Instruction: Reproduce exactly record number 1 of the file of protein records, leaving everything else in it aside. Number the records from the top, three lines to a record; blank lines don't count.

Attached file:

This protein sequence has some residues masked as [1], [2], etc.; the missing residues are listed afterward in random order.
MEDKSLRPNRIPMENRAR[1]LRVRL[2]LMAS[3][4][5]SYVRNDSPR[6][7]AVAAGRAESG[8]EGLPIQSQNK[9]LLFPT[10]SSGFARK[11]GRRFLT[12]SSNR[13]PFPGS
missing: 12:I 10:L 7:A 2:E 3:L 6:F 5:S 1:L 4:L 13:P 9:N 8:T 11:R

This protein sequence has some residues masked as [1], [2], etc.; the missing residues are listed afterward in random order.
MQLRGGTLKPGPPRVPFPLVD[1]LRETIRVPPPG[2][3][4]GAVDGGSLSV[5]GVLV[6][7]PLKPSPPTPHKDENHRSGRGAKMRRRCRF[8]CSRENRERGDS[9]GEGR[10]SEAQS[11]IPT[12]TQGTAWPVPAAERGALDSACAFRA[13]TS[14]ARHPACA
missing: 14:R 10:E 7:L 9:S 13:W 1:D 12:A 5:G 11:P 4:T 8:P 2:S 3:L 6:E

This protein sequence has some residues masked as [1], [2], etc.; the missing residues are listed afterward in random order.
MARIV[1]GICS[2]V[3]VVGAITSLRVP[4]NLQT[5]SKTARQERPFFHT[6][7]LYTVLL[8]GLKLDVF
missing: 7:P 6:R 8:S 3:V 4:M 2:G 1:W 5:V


This protein sequence has some residues masked as [1], [2], etc.; the missing residues are listed afterward in random order.
MEDKSLRPNRIPMENRAR[1]LRVRL[2]LMAS[3][4][5]SYVRNDSPR[6][7]AVAAGRAESG[8]EGLPIQSQNK[9]LLFPT[10]SSGFARK[11]GRRFLT[12]SSNR[13]PFPGS
missing: 12:I 10:L 7:A 2:E 3:L 6:F 5:S 1:L 4:L 13:P 9:N 8:T 11:R